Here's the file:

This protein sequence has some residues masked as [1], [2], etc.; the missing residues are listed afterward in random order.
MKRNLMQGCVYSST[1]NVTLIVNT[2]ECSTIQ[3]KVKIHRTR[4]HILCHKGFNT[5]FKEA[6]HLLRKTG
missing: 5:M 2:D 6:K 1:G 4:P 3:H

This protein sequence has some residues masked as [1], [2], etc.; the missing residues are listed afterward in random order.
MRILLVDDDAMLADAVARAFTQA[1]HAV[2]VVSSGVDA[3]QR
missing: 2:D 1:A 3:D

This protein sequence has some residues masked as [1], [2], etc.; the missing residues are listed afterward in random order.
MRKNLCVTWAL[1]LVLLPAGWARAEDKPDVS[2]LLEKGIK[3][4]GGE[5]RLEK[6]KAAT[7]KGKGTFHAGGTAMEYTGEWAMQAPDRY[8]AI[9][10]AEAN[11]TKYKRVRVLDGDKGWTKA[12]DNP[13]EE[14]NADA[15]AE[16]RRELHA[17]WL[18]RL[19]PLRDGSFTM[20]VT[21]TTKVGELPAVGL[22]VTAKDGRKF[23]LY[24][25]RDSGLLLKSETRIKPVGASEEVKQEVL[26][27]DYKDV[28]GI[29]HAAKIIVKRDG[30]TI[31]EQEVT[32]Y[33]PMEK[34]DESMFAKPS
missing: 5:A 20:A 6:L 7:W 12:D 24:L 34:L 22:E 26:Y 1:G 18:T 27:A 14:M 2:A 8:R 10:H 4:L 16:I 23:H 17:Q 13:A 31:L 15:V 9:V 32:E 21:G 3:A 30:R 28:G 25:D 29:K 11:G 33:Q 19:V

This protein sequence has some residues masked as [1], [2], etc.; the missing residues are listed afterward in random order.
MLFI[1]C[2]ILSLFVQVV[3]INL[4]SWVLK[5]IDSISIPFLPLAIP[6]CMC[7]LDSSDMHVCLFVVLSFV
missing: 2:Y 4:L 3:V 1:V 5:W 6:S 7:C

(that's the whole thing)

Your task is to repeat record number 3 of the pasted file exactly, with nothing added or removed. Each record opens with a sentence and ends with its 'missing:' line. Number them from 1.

This protein sequence has some residues masked as [1], [2], etc.; the missing residues are listed afterward in random order.
MRKNLCVTWAL[1]LVLLPAGWARAEDKPDVS[2]LLEKGIK[3][4]GGE[5]RLEK[6]KAAT[7]KGKGTFHAGGTAMEYTGEWAMQAPDRY[8]AI[9][10]AEAN[11]TKYKRVRVLDGDKGWTKA[12]DNP[13]EE[14]NADA[15]AE[16]RRELHA[17]WL[18]RL[19]PLRDGSFTM[20]VT[21]TTKVGELPAVGL[22]VTAKDGRKF[23]LY[24][25]RDSGLLLKSETRIKPVGASEEVKQEVL[26][27]DYKDV[28]GI[29]HAAKIIVKRDG[30]TI[31]EQEVT[32]Y[33]PMEK[34]DESMFAKPS
missing: 5:A 20:A 6:L 7:W 12:D 24:L 34:L 22:E 26:Y 1:G 18:T 27:A 14:M 2:A 8:R 10:H 4:L 16:I 23:H 17:Q 13:A 31:L 15:V 9:V 32:E 21:G 3:A 30:R 28:G 25:D 29:K 11:G 33:Q 19:V